It is easier to collect in larger amounts as every instance of collection and carrying of cash has associated costs. Disposable income, though, isn’t always high since the bulk of rural India is agricultural and income cycles in agricultural are very erratic and not as predictable as in the case of us salaried individuals.

  4. Scaling across geographies: If India is a land of many cultures, the contrast becomes that much starker in the case of rural India. Setting up operations on a pan-India level presents different types of hurdles in different states ranging from political juggling to downright local factors.

    Any model where scalability involves scaling on-ground operations (and not merely an increase in downloads) is bound to run into myriad issues as we move from one state to the next.

    Add to that the greater differences in consumer tastes and behavior across geographies than in the relatively more cosmopolitan urban population.

  5. Developing inorganic scale: Developing synthetic scale through partnerships typically results in larger overheads in the rural context. Finding the right partner with reach and presence in villages is difficult to start with.

    More importantly, there are very few players who are strong on these counts across multiple geographies. Hence, a pan- India rollout typically requires multiple partnerships resulting in higher partner management overheads.

  6. Social and cultural challenges: The cyber café (or kiosk) model has not worked in many parts of rural India due to socio-cultural issues. One of the reasons for the failure of the kiosk model in Kuppam (HP’s i-community) was the lack of usage by women which was largely due to their discomfort in going to kiosks run by men.

Rural Products

Most products required in cities are also needed in the rural markets (with few exceptions), as given below:

  1. FMCG products like cosmetics, food items, cooking oil, kerosene, and medicines.

  2. Consumer durables like refrigerators, stoves, motor cycles.

  3. Farm products like tractors, harvesters, seeders, seeds, fertilizers, and diesel, water supply for household use including drinking purposes and for watering farms.

  4. Services like, health clinics, water supply, electricity, eateries, inns.

  5. Housing Pricing in rural markets is tricky because the companies spend more on transporting the products as compared to transporting them to the cities.

    However, the paying power in rural areas is much less. Companies can, therefore, plan to have low cost packaging with a bit of attractive glitter while keeping the product unchanged in most cases. The companies can work out the rural customers MTBP (Mean Time Between Purchase).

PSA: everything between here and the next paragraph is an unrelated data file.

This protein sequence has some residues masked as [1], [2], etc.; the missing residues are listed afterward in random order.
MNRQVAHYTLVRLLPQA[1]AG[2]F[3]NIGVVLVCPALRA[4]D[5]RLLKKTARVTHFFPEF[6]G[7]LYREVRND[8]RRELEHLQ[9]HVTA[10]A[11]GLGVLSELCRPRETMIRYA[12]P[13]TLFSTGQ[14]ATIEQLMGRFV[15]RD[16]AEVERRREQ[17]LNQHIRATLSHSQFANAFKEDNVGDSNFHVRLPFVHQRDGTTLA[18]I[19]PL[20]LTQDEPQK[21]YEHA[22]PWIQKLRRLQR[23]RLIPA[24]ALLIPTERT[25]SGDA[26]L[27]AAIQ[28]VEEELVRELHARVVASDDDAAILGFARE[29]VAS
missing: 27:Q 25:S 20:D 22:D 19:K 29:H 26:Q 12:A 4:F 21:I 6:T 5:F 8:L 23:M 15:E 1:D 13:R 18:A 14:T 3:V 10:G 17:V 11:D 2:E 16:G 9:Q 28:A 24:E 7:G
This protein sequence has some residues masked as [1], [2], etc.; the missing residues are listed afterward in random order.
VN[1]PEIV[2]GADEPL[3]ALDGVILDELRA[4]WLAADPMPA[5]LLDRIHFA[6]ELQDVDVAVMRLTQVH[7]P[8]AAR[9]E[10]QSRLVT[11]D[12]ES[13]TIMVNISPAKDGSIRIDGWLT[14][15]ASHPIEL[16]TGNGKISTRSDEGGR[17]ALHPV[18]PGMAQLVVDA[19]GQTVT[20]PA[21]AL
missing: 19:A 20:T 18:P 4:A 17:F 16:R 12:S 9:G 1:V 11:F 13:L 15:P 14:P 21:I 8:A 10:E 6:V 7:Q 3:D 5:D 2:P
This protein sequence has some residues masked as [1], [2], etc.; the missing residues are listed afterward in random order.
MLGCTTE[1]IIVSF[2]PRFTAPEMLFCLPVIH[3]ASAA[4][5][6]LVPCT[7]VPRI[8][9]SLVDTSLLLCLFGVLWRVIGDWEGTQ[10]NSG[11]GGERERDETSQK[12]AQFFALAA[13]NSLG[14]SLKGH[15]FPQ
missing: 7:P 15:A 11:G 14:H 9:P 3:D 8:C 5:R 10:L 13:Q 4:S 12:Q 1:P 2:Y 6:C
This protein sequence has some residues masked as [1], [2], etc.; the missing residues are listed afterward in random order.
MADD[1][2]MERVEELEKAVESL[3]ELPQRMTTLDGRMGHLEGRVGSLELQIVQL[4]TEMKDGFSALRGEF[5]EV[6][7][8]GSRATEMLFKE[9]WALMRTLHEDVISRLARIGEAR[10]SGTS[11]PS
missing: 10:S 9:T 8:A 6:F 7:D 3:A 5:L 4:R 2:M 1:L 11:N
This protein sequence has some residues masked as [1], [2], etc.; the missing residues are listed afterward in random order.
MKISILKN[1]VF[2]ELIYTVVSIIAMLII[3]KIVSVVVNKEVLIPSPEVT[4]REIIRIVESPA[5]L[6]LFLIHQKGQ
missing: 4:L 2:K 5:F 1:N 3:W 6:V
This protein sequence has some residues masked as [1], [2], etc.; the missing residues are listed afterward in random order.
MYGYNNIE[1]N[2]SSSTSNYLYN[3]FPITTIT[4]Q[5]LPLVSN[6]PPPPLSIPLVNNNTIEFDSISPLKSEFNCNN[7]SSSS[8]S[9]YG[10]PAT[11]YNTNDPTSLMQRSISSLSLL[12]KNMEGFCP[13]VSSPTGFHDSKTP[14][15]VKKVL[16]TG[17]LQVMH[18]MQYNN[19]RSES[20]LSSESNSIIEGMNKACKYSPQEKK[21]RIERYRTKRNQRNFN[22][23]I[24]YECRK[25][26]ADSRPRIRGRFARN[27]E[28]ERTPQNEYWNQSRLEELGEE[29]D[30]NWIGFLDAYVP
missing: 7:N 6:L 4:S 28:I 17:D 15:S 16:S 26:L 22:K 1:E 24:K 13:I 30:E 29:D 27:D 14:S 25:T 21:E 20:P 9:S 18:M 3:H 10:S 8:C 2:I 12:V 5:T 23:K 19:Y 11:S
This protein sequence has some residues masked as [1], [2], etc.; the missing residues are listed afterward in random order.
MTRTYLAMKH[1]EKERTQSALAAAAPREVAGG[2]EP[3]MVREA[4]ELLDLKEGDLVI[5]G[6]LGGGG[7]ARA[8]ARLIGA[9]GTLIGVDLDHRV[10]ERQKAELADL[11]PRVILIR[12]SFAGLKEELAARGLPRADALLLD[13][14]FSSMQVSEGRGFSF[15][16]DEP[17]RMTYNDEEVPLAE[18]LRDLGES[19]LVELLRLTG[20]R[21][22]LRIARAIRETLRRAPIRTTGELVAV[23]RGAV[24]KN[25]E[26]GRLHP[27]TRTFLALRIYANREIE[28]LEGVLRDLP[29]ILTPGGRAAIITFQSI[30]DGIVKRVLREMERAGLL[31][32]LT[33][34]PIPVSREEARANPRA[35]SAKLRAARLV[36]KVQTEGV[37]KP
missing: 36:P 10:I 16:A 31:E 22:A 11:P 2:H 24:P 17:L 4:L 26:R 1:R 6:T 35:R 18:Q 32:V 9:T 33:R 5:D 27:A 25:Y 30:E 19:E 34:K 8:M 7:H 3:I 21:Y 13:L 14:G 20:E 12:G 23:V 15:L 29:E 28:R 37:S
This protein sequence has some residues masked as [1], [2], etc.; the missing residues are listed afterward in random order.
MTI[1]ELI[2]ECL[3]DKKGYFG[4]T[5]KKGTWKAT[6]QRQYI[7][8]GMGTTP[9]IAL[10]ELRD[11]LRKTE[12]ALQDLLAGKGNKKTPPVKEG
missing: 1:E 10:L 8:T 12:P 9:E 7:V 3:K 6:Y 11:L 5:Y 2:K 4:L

They will find that the rural customer will stretch the purchase time much longer. This would be true for most FMCG products. Food items, however, would be needed as per household requirements. The business, however, will snowball because of the sheer numbers of buyers in villages.

Product Promotion in Rural Markets

Products are kept for sale at the grocers’ shops, diesel/kerosene dealers, and tractor repair shops. Besides, companies sell through mobile vans that cover the villages mostly on the days of their weekly markets. These vans carry advertising materials, audio-visual equipments for showing movies besides company’s advertisements and the products for sale, and also samples like shampoo sachets for test marketing of the products.


Product promotion in rural markets is done through the vans. Besides, the radio, which has a wide coverage as it covers the entire country geographically, is used. Television reach has increased of late and with better electricity availability it has become a good option, more especially because of its universal appeal.

Pamphlets, loudspeaker announcements during weekly markets, mostly on roaming rickshaws, and banners on elephants and camels are used in many areas.


Villages need schools, as the literacy levels are still low. Technical and computer education is becoming increasingly important even in villages.

There is a great need for libraries, bookstores and newspapers, magazines in local languages. Income levels in the rural India can be described as follows:

  1. High in certain areas for rich land owning farmers,
  2. Low for farmers with small lands,
  3. Very low for farm hands and migratory farmers.

Village industries, specially cottage and small scale industries, handlooms, milk farming, and sheep rearing need governmental support or infusion of cooperatives in these areas.

The Amul example must be replicated in other parts of the country. The village Bania, who has been the proverbial loan shark, is fast disappearing as a tribe and yet the rural banking needs much more thrust.

A number of banks have started branches in villages, though they are affected by non availability of collaterals for giving loans to farmers.

Farm insurance would go a long way in settling this problem it is hoped. Bad crops further derail the interest payments leading to bad debts that retard the progress for which the banks have been setup.


Unique Selling Proposition

Companies do a cost benefit analysis before planning marketing communication as the advertising, promotion and personal selling revolve around the USP. A single product benefit well advertised can capture the customers’ imagination and get firmly planted in their psyche.


Attitudes, beliefs and purchase decisions are taken due to such mindsets. However, at times multi-benefit communication can be used to further focus the product into the psyche.